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Virtualizing Shared Computers

Updated: September 22, 2010

Applies To: Windows 7

A physical computer with Windows 7 installed on it is the best way to provide a rich experience for users sharing a computer. However, it is not the only way. Virtualization can also enable shared-computer scenarios. The Microsoft Virtualization website describes the types of virtualization that Microsoft offers. The following Microsoft technologies can help businesses virtualize shared-access computers:

  • Windows Virtual PC   Windows Virtual PC is a free download for Windows 7 that provides desktop virtualization on the client. Although Windows Virtual PC does not provide the deployment and management features of other Microsoft virtualization products, it is a simple solution to shared-access computing. For example, you can use the Undo Disks tool to restore virtual machines to their original state. The Virtual PC Guy's Blog contains numerous scripts that you can use to automate various tasks. The drawback to using Windows Virtual PC in Ben’s scenario is that preventing users from accessing the host computer is difficult. For more information, see Windows Virtual PC.

  • Microsoft Enterprise Desktop Virtualization (MED-V)   MED-V is part of the Microsoft Desktop Optimization Pack (MDOP), and it adds the missing deployment and management features to Windows Virtual PC. You can more easily provision virtual machines to users and control them. However, because MED-V relies on Windows Virtual PC to run virtual machines, it has the same limitations in shared-computer scenarios: Preventing users from accessing the physical computer is difficult. For more information, see Microsoft Enterprise Desktop Virtualization (MED-V).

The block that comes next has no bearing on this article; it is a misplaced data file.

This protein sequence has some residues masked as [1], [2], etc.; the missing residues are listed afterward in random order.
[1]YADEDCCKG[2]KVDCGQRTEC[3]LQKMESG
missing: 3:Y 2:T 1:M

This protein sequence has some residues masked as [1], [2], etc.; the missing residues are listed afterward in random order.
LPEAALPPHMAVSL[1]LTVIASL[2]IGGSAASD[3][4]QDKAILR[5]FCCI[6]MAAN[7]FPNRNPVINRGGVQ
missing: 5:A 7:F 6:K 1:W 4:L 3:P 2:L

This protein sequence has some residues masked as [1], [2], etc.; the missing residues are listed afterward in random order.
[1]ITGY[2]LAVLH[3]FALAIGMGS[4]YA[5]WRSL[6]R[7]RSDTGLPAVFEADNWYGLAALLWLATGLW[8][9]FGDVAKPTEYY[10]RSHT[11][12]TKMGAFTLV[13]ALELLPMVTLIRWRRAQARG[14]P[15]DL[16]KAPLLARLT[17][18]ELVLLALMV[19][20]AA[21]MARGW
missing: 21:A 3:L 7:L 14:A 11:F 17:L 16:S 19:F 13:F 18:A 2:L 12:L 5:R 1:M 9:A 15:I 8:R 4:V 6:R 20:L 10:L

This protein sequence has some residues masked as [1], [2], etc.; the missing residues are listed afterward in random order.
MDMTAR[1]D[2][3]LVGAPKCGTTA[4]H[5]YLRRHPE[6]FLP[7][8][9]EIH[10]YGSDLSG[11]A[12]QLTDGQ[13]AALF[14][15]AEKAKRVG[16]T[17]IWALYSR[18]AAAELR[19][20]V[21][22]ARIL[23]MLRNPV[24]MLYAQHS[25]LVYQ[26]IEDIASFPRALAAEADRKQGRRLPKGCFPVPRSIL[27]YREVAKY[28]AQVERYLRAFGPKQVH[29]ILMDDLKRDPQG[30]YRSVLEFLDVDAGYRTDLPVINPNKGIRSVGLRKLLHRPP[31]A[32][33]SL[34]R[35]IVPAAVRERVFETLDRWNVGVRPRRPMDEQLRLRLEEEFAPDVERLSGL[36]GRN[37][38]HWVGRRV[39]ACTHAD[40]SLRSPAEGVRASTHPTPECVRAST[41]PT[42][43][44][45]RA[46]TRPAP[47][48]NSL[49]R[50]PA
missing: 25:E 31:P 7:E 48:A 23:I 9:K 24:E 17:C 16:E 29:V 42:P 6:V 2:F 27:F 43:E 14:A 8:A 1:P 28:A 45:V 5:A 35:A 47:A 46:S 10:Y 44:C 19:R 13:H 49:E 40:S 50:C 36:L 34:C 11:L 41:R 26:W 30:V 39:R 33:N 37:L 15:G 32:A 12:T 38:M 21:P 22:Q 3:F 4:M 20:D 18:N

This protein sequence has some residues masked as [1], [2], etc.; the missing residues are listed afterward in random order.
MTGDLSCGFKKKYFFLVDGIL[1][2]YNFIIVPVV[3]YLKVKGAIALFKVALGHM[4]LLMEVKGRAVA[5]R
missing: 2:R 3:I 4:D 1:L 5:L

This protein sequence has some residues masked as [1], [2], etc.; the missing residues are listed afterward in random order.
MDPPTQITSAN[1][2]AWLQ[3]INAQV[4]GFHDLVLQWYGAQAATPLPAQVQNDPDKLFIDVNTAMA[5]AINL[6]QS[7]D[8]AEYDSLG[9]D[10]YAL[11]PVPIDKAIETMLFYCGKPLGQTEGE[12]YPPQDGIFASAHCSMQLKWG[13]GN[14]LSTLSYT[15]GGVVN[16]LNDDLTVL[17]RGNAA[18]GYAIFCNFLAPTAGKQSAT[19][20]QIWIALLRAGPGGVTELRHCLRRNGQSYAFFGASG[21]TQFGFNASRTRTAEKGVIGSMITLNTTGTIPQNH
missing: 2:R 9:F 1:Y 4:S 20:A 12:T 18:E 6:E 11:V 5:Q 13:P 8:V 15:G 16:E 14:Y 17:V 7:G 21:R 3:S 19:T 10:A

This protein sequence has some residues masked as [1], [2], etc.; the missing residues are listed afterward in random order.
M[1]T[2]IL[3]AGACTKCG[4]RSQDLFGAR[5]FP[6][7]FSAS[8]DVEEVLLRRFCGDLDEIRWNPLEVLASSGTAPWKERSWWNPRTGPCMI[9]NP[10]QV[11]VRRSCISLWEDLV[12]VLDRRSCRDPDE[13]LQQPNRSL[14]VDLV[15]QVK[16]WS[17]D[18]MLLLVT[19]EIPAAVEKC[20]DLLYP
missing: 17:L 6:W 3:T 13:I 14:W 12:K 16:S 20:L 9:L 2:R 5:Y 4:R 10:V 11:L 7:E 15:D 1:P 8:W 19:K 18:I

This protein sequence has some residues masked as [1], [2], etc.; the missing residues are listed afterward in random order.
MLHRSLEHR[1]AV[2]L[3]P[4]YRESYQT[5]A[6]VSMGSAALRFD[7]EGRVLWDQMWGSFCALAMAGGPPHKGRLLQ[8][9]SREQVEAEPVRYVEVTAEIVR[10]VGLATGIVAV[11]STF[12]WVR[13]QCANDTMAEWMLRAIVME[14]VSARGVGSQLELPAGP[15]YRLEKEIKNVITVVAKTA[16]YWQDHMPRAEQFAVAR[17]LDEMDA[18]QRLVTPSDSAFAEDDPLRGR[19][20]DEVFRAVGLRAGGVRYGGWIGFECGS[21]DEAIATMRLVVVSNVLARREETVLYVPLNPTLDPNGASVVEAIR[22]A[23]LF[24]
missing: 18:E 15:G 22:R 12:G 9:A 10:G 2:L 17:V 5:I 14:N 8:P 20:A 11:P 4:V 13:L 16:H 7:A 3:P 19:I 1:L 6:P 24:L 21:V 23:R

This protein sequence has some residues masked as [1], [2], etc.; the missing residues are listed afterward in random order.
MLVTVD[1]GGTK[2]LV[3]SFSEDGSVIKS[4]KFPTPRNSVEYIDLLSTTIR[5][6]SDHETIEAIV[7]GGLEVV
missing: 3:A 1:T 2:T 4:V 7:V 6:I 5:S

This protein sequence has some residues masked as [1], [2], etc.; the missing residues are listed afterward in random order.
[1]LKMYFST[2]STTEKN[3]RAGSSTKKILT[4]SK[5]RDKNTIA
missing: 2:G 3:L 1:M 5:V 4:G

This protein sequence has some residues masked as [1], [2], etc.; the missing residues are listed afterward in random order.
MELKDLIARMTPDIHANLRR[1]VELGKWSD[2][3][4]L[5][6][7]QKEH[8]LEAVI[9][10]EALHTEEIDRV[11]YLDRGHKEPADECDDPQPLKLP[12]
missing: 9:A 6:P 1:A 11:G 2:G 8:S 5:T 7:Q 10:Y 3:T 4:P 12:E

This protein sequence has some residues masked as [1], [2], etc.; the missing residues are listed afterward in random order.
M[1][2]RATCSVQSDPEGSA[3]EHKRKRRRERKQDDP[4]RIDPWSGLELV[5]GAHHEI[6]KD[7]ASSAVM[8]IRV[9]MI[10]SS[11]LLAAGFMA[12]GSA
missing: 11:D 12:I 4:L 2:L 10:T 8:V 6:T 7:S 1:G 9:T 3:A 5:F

• Virtual Desktop Infrastructure (VDI)   With VDI, businesses host users’ desktops in the datacenter. Users access those desktops by using Remote Desktop Connection. VDI has the potential to be viable in shared-computer scenarios. You can put thin clients in public areas instead of rich clients. Then, employees can access their own virtual desktops from the datacenter. In this case, the thin client is shared, but the desktop experience is not. You can also provide access to shared virtual desktops. In this case, the thin client and the desktop experience are shared. The benefit is that you can heavily manage the virtual desktop from a central location. Additionally, you can write scripts to add capabilities such as reverting to a snapshot when a user logs off of the desktop. See Operating system virtualization for more information.

  • Application Virtualization (App-V)   App-V is part of MDOP. By itself, App-V does not provide the capability to virtualize shared computers. However, App-V can add value to shared computers by giving users access to their applications from any shared computer they use. For more information, see Application Virtualization.

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